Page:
Conversation turns to rail safety as Hoboken crash investigation continues


HOBOKEN, N.J. (WIVB) – While investigators piece together what happened in the moments before a New Jersey Transit commuter train slammed into the busy Hoboken train terminal Thursday morning, a lot of people are demanding answers about whether technology could have prevented the crash.

One person was killed and more than 100 others injured with the train crashed through a barrier and into the platform.

NTSB investigators were able to download the data off one of the train’s event recorders on Friday, giving them a clearer picture of what went wrong.

Officials say there is no clear indication of the cause of the accident at this point.

Hoboken Mayor Dawn Zimmer said at a press conference Friday morning that the investigation has so far shown the crash may have been caused by mistakes made by the engineer and the train not being equipped with Positive Train Control technology.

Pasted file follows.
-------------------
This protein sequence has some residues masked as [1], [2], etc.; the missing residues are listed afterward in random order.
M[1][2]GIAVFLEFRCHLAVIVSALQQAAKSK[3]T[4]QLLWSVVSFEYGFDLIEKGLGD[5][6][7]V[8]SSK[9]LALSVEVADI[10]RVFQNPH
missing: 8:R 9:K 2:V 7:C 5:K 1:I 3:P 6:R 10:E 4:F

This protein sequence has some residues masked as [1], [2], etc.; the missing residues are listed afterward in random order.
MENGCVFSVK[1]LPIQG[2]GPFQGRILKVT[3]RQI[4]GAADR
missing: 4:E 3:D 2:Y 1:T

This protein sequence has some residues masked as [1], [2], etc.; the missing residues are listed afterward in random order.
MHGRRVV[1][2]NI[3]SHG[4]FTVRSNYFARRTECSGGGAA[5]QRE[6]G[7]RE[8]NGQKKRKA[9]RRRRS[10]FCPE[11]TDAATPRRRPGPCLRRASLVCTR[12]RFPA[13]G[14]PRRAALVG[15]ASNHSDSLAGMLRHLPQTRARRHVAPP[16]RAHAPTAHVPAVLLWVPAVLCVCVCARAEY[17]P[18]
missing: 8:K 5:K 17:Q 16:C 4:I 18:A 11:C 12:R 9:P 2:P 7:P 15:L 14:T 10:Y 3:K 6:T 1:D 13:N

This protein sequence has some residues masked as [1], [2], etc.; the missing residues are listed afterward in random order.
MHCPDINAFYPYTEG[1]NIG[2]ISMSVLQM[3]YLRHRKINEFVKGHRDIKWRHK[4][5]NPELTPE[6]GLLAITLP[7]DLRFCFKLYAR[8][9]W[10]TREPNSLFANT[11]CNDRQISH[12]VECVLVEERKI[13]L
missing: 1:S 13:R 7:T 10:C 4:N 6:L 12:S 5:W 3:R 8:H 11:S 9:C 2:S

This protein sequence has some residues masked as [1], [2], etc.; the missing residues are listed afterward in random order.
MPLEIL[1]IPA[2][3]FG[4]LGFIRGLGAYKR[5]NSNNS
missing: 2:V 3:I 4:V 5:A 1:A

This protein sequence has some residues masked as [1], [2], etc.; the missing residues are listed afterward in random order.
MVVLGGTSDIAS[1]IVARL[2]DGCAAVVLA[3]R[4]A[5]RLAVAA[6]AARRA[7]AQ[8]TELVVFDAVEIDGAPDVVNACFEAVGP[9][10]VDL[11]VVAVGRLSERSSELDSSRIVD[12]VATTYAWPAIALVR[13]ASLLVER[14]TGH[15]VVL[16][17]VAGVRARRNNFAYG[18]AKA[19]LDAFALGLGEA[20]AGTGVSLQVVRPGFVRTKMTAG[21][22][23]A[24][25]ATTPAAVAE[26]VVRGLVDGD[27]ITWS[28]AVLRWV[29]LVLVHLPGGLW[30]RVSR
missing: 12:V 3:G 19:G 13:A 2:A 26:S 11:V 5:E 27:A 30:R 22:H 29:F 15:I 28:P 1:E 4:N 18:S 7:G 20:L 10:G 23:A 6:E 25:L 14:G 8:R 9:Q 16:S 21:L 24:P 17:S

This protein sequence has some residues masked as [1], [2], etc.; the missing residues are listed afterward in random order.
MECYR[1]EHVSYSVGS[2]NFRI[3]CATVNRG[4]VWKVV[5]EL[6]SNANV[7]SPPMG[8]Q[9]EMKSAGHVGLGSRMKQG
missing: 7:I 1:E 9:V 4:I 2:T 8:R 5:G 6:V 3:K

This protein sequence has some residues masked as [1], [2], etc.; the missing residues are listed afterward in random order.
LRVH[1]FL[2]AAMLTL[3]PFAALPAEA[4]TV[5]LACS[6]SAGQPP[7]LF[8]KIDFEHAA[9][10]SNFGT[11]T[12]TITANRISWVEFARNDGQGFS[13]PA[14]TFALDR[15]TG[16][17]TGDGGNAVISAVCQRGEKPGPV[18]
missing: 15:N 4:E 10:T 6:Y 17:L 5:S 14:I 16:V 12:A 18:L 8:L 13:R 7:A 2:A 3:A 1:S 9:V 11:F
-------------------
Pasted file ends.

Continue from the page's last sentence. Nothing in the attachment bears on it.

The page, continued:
That safety system combines GPS, wireless radio, and computers to monitor trains and automatically apply the brakes if a train is going too fast or being operated unsafely.

A federal law passed in 2008 required all rail lines carrying passengers or hazardous materials to equip their trains and tracks with the Positive Train Control technology by the end of 2015. The deadline was extended to the end of 2018.

This week’s deadly crash has renewed calls to implement the system sooner.

None of the trains on the New Jersey Transit system have been equipped with the technology yet.
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